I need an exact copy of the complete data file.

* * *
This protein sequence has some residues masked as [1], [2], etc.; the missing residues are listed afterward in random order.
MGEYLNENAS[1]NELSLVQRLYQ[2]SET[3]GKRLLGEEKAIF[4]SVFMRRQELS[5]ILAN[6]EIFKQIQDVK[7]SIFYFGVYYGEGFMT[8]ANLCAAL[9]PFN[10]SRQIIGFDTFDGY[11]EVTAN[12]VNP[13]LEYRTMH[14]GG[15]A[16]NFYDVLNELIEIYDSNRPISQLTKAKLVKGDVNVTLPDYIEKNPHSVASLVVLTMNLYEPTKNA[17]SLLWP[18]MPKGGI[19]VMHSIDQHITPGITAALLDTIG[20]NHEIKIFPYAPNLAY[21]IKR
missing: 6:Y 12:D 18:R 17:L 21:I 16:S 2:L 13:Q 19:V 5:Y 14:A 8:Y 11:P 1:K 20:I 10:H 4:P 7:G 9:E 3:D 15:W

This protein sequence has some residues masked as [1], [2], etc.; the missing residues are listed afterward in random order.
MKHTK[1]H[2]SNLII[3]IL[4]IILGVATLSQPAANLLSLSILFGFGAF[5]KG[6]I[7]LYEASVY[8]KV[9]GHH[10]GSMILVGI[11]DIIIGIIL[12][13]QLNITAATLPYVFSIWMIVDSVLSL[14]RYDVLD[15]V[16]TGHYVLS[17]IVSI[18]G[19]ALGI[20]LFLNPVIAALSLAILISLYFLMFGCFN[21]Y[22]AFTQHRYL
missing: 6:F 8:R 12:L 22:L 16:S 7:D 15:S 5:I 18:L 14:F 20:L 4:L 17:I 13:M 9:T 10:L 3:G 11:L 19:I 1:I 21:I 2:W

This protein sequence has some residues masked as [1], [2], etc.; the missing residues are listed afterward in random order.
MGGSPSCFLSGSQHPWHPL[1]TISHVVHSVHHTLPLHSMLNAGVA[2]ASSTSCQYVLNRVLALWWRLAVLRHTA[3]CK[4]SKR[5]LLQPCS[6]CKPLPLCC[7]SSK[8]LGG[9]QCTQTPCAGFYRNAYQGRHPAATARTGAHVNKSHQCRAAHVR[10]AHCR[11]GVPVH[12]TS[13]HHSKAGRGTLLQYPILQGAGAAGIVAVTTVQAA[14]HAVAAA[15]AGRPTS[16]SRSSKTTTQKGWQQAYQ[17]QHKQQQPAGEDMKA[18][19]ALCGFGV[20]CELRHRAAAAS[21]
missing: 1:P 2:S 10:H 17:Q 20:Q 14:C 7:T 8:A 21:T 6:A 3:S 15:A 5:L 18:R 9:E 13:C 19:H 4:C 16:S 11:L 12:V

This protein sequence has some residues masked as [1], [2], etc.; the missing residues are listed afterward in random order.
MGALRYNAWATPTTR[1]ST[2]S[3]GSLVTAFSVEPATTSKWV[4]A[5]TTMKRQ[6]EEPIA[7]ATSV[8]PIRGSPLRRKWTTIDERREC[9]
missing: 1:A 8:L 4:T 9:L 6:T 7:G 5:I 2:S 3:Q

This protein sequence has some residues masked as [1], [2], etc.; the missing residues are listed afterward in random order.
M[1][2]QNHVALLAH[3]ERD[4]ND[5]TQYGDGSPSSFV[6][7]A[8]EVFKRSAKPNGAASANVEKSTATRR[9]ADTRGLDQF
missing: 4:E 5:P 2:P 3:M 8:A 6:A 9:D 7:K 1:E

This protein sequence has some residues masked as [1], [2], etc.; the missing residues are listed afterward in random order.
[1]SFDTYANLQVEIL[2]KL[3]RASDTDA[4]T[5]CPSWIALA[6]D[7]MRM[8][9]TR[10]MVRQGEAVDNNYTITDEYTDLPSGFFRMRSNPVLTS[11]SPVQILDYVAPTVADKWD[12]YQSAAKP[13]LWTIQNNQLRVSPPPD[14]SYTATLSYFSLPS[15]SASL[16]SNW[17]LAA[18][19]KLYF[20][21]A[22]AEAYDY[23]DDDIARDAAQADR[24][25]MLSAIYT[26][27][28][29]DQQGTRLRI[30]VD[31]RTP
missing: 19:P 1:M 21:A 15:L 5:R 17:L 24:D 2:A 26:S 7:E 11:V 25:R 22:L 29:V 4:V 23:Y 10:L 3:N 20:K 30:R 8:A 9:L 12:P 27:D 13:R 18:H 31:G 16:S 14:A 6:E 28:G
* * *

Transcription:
This protein sequence has some residues masked as [1], [2], etc.; the missing residues are listed afterward in random order.
MGEYLNENAS[1]NELSLVQRLYQ[2]SET[3]GKRLLGEEKAIF[4]SVFMRRQELS[5]ILAN[6]EIFKQIQDVK[7]SIFYFGVYYGEGFMT[8]ANLCAAL[9]PFN[10]SRQIIGFDTFDGY[11]EVTAN[12]VNP[13]LEYRTMH[14]GG[15]A[16]NFYDVLNELIEIYDSNRPISQLTKAKLVKGDVNVTLPDYIEKNPHSVASLVVLTMNLYEPTKNA[17]SLLWP[18]MPKGGI[19]VMHSIDQHITPGITAALLDTIG[20]NHEIKIFPYAPNLAY[21]IKR
missing: 6:Y 12:D 18:R 17:L 21:I 16:S 2:L 13:Q 19:V 5:Y 14:A 8:Y 11:P 1:K 20:I 10:H 4:P 7:G 9:E 3:D 15:W

This protein sequence has some residues masked as [1], [2], etc.; the missing residues are listed afterward in random order.
MKHTK[1]H[2]SNLII[3]IL[4]IILGVATLSQPAANLLSLSILFGFGAF[5]KG[6]I[7]LYEASVY[8]KV[9]GHH[10]GSMILVGI[11]DIIIGIIL[12][13]QLNITAATLPYVFSIWMIVDSVLSL[14]RYDVLD[15]V[16]TGHYVLS[17]IVSI[18]G[19]ALGI[20]LFLNPVIAALSLAILISLYFLMFGCFN[21]Y[22]AFTQHRYL
missing: 6:F 8:R 12:L 22:L 16:S 7:D 15:S 5:I 18:L 14:F 20:L 4:L 17:I 13:M 9:T 10:L 3:G 11:L 19:I 1:I 21:I 2:W

This protein sequence has some residues masked as [1], [2], etc.; the missing residues are listed afterward in random order.
MGGSPSCFLSGSQHPWHPL[1]TISHVVHSVHHTLPLHSMLNAGVA[2]ASSTSCQYVLNRVLALWWRLAVLRHTA[3]CK[4]SKR[5]LLQPCS[6]CKPLPLCC[7]SSK[8]LGG[9]QCTQTPCAGFYRNAYQGRHPAATARTGAHVNKSHQCRAAHVR[10]AHCR[11]GVPVH[12]TS[13]HHSKAGRGTLLQYPILQGAGAAGIVAVTTVQAA[14]HAVAAA[15]AGRPTS[16]SRSSKTTTQKGWQQAYQ[17]QHKQQQPAGEDMKA[18][19]ALCGFGV[20]CELRHRAAAAS[21]
missing: 1:P 2:S 10:H 17:Q 20:Q 14:C 7:T 8:A 21:T 6:A 3:S 15:A 5:L 18:R 9:E 13:C 19:H 4:C 16:S 11:L 12:V

This protein sequence has some residues masked as [1], [2], etc.; the missing residues are listed afterward in random order.
MGALRYNAWATPTTR[1]ST[2]S[3]GSLVTAFSVEPATTSKWV[4]A[5]TTMKRQ[6]EEPIA[7]ATSV[8]PIRGSPLRRKWTTIDERREC[9]
missing: 1:A 8:L 4:T 9:L 6:T 7:G 5:I 2:S 3:Q

This protein sequence has some residues masked as [1], [2], etc.; the missing residues are listed afterward in random order.
M[1][2]QNHVALLAH[3]ERD[4]ND[5]TQYGDGSPSSFV[6][7]A[8]EVFKRSAKPNGAASANVEKSTATRR[9]ADTRGLDQF
missing: 4:E 5:P 2:P 3:M 8:A 6:A 9:D 7:K 1:E

This protein sequence has some residues masked as [1], [2], etc.; the missing residues are listed afterward in random order.
[1]SFDTYANLQVEIL[2]KL[3]RASDTDA[4]T[5]CPSWIALA[6]D[7]MRM[8][9]TR[10]MVRQGEAVDNNYTITDEYTDLPSGFFRMRSNPVLTS[11]SPVQILDYVAPTVADKWD[12]YQSAAKP[13]LWTIQNNQLRVSPPPD[14]SYTATLSYFSLPS[15]SASL[16]SNW[17]LAA[18][19]KLYF[20][21]A[22]AEAYDY[23]DDDIARDAAQADR[24][25]MLSAIYT[26][27][28][29]DQQGTRLRI[30]VD[31]RTP
missing: 19:P 1:M 21:A 15:L 5:R 17:L 24:D 2:A 26:S 7:E 11:V 25:R 22:L 29:V 4:V 23:Y 10:L 3:N 20:K 30:R 8:A 9:L 12:P 27:D 13:R 18:H 31:G 16:S 14:A 6:E 28:G